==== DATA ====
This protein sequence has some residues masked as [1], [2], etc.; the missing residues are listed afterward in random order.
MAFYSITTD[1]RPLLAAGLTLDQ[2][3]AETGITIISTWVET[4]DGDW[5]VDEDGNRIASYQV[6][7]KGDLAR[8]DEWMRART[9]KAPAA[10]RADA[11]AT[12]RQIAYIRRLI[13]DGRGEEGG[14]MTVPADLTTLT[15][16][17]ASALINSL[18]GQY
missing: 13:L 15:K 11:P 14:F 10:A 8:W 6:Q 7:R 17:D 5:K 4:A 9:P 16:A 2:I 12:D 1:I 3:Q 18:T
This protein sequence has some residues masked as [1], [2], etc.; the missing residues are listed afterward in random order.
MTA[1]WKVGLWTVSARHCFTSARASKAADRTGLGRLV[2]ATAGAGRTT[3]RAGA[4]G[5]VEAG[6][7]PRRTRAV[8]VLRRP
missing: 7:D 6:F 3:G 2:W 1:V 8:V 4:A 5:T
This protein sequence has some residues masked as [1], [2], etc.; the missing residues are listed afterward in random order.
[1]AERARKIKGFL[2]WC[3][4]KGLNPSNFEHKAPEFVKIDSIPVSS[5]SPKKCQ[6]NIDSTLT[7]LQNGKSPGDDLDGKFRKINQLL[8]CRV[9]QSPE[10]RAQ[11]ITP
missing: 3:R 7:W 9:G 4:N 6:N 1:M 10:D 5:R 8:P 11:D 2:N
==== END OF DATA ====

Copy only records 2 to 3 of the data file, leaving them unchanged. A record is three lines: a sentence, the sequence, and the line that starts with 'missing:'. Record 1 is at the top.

This protein sequence has some residues masked as [1], [2], etc.; the missing residues are listed afterward in random order.
MTA[1]WKVGLWTVSARHCFTSARASKAADRTGLGRLV[2]ATAGAGRTT[3]RAGA[4]G[5]VEAG[6][7]PRRTRAV[8]VLRRP
missing: 7:D 6:F 3:G 2:W 1:V 8:V 4:A 5:T
This protein sequence has some residues masked as [1], [2], etc.; the missing residues are listed afterward in random order.
[1]AERARKIKGFL[2]WC[3][4]KGLNPSNFEHKAPEFVKIDSIPVSS[5]SPKKCQ[6]NIDSTLT[7]LQNGKSPGDDLDGKFRKINQLL[8]CRV[9]QSPE[10]RAQ[11]ITP
missing: 3:R 7:W 9:G 4:N 6:N 1:M 10:D 5:R 8:P 11:D 2:N